Friday, March 7, 2008

Press Release

The Homo Homini Award 2007 goes to three Burmese opposition female activists

Prague, March 5, 2008 – People in Need, a leading non-governmental organization in Central Europe, has presented the Homo Homini award today. This award for significant contribution in the field of human rights in 2007 was bestowed upon three Burmese women activists: Su Su Nway, Phyu Phyu Thin, and Nilar Thein. These women were heavily involved in the organization of last year’s pro-democracy protests in Burma. The award was presented by Vaclav Havel upon the occasion of the opening

ceremony of the One World Film Festival. Former Czech president expressed hope that the reception of the award will morally strengthen all three activists. “I know from my own experience how important international solidarity is for those who are unjustly persecuted for their political belief” he added. Burmese political prisoner Lae Lae Nwe, who spent four years in jail, accepted the award on their behalf. “The award is not only for those women activist but also it is for the people of Burma who struggle for democracy and freedom in my country” she said. The presented award included a photograph by Karel Cudlín taken during the fall of communism in Czechoslovakia in 1989, symbolizing that authoritarian regime can be overthrown. The photograph was signed by Vaclav Havel.

The executive board of People in Need decided to honor the women activists for their outstanding courage in openly challenging the brutal military regime in Burma. “With this year’s award, we wish to acknowledge the efforts of all women who fight to restore democracy in this country,” said Igor Blaževič, director of One World Film Festival. Women are an essential part of the Burmese democratic opposition and they are as severely punished as men for their activities. More than 130 women were detained for their involvement in the protests between August and November 2007.

This is currently the situation of one of the laureates, Su Su Nway, who is currently detained in Rangoon’s notorious prison, Insein. Award winners Phyu Phyu Thin and Nilar Thein are wanted for their part in the organization of the protests and are currently in hiding at an unknown location. “Our collaborators have confirmed that all three women have been informed about being granted the Homo Homini award,” said Marie Peřinová, head of Burmese projects at People in Need.

The award was officially presented today at the gala opening of the One World Human Rights Documentary Film Festival. The ceremony was attended by many important figures of Czech cultural and political life such as deputy prime minister, minister of culture, mayor of Prague, and representatives of Burmese exiled groups like Min Zin – an opposition activist working for Radio Free Asia, and Soe Aung, a spokesperson of the National Council of the Union of Burma. From the hands of Václav Havel, the award was presented to Lae Lae Nwe, former political prisoner, who accepted the award on behalf of the three honored women. Lae Lae New now lives in Thailand where she works for the Assistance Association of Political Prisoners.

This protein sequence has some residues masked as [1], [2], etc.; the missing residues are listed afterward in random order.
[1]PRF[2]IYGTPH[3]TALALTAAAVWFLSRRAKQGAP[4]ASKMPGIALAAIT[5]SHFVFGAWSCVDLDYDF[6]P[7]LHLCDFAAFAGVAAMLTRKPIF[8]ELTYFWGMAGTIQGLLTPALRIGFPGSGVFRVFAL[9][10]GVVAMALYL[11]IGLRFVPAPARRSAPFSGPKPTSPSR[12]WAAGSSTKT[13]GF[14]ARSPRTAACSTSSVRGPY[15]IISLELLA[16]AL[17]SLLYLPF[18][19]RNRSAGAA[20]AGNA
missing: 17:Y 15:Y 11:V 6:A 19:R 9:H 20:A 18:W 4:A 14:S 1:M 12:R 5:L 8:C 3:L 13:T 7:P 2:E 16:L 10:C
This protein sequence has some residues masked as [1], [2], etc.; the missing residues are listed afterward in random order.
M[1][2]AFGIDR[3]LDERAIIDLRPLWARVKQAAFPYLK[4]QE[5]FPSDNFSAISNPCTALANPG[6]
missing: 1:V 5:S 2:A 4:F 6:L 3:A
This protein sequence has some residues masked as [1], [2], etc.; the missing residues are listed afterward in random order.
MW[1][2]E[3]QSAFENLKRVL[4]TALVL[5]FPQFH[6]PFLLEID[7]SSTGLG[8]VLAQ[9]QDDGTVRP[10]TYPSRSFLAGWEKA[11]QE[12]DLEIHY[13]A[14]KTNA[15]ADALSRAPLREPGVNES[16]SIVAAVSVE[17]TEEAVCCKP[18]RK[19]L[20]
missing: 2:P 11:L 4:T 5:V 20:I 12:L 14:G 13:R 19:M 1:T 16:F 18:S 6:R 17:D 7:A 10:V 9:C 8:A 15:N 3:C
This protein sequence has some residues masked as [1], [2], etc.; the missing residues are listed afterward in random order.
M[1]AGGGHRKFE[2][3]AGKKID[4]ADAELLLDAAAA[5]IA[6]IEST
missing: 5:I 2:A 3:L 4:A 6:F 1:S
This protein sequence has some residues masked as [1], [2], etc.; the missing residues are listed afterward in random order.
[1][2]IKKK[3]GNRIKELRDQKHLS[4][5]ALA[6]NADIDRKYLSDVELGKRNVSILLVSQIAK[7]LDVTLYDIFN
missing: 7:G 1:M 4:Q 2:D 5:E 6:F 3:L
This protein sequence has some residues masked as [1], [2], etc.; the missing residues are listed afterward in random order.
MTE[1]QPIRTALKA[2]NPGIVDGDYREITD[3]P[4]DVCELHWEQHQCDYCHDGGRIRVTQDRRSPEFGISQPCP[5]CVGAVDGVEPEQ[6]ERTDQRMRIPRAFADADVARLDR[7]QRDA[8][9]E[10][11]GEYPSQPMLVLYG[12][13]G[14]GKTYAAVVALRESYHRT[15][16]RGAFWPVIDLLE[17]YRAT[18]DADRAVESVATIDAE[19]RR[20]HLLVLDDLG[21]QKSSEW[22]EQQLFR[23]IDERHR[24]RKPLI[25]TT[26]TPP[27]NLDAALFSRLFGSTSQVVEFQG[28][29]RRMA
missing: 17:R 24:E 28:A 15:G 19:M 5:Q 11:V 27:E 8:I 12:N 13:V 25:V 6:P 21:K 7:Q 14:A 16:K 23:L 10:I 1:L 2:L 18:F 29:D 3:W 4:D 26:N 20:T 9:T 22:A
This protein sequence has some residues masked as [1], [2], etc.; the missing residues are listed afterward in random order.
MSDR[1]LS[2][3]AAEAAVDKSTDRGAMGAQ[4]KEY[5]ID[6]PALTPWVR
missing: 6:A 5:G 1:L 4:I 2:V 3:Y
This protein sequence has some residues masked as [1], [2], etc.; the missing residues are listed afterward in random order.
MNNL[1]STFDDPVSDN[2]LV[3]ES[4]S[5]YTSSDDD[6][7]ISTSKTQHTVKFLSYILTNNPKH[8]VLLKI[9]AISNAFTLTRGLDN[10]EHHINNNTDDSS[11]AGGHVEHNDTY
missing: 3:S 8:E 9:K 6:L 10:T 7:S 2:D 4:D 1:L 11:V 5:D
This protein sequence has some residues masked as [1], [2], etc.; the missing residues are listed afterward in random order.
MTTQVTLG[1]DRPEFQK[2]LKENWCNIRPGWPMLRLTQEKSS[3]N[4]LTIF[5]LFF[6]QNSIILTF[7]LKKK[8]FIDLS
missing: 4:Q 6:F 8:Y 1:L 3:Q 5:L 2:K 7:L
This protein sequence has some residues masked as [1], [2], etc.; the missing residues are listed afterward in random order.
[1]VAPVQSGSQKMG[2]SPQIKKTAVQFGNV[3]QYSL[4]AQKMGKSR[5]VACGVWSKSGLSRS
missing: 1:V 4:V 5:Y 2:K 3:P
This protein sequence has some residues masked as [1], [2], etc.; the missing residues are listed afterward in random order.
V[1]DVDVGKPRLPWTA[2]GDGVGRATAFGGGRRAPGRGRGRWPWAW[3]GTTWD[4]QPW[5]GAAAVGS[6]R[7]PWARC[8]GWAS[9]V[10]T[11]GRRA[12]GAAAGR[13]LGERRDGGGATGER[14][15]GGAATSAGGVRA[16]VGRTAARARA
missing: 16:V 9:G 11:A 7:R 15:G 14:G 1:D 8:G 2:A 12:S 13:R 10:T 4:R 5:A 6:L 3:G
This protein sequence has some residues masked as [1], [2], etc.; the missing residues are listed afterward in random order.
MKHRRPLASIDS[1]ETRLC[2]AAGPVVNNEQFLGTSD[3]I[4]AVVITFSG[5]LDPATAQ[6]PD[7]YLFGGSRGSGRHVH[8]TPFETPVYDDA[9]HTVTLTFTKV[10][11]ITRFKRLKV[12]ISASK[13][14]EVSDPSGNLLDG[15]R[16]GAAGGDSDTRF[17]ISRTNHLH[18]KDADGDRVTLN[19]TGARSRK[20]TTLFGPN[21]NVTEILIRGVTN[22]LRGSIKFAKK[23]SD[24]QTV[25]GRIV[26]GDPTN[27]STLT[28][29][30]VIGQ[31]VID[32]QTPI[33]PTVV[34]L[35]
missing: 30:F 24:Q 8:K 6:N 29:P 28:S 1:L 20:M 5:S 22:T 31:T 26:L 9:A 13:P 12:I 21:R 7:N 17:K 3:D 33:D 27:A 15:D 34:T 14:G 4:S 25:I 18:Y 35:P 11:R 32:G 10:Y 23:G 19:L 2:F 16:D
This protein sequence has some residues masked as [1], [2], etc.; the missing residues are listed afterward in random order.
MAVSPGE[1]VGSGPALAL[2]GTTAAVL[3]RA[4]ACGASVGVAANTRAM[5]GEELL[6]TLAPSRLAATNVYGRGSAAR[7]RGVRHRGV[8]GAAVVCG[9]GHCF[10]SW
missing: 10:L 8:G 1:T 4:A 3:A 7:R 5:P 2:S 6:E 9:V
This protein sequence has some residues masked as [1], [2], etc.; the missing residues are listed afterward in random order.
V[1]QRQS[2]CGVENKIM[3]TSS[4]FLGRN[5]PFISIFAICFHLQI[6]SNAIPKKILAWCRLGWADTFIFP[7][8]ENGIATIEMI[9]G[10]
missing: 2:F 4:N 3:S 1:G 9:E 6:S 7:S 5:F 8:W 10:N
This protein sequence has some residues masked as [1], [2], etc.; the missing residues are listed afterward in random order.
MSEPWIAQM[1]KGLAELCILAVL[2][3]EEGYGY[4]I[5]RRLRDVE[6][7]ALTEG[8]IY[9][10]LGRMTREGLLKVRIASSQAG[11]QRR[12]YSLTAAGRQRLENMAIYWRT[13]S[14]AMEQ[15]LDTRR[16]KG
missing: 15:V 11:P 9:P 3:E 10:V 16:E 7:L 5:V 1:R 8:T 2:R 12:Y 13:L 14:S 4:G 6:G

Profiles of the three laureates are attached below. Should you require any further information, please use the following contacts:

Marie Peřinová, head of Burmese projects, People in Need
+420 777 787 975,
Jan Líska, coordinator of Burmese projects, People in Need
+420 777 787 369,

Profiles of laureates:
Su Su Nway is a member of the National League for Democracy. She was the first Burmese national to successfully sue local governmental officials over the issue of forced labor in 2004. As a result, she was harassed by Burmese authorities and jailed for 18 months. She was detained again in July 2007 for participating in a public praying session in honor of Daw Aung San Su Kyi’s release. In September 2007, she actively took part in the pro-democracy rallies. She managed to escape from a violent attempted arrest during one rally, but was later captured while hanging anti-governmental posters. She is currently being held at Insein Prison. Su Su Nway is a laureate of the NLD Human Rights Award (2005) and the John Humphrey Freedom Award (2006).

Phyu Phyu Thin is a member of the National League for Democracy. She operates a clinic in Rangoon that provides treatment, medicine, and counseling to HIV and AIDS patients who were turned away from public hospitals. She was first detained in 2001 for organizing a protest rally in support of Daw Aung San Suu Kyi and again in 2007 for participating in a public praying session in favor of Daw Suu’s release. She actively participated in the September 2007 protests and subsequently was put on a governmental list of wanted persons. She is currently in hiding.

Nilar Thein is a member of the 88 Student Generation Group. She has already been jailed twice for her pro-democracy activities – first in 1991 and second in 1998 when she, rather famously, slapped a policeman trying to block her way during one of the anti-governmental rallies that she co-organized. She spent the next five years in jail. Once again, she played an active role in the September 2007 protests and has been listed by authorities as a wanted person. She was forced to part from her four-month old baby daughter and is currently in hiding.



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